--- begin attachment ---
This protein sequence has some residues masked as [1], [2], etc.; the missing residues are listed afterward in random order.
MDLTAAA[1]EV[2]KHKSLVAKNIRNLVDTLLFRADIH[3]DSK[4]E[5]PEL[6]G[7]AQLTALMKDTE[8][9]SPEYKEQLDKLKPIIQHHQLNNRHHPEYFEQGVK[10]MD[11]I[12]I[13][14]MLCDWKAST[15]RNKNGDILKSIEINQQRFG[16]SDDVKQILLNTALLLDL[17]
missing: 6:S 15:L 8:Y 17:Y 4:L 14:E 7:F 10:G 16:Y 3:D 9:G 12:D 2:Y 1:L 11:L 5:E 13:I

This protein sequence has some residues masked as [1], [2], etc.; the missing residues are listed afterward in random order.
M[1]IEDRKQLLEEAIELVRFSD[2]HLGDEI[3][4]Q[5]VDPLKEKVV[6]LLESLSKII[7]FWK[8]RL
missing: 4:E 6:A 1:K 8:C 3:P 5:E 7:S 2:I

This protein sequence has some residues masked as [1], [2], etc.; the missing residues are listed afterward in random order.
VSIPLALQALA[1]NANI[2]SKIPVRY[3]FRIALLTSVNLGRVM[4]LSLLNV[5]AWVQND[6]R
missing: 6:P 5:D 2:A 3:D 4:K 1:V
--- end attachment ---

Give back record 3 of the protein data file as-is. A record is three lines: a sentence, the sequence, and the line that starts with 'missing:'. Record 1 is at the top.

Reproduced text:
This protein sequence has some residues masked as [1], [2], etc.; the missing residues are listed afterward in random order.
VSIPLALQALA[1]NANI[2]SKIPVRY[3]FRIALLTSVNLGRVM[4]LSLLNV[5]AWVQND[6]R
missing: 6:P 5:D 2:A 3:D 4:K 1:V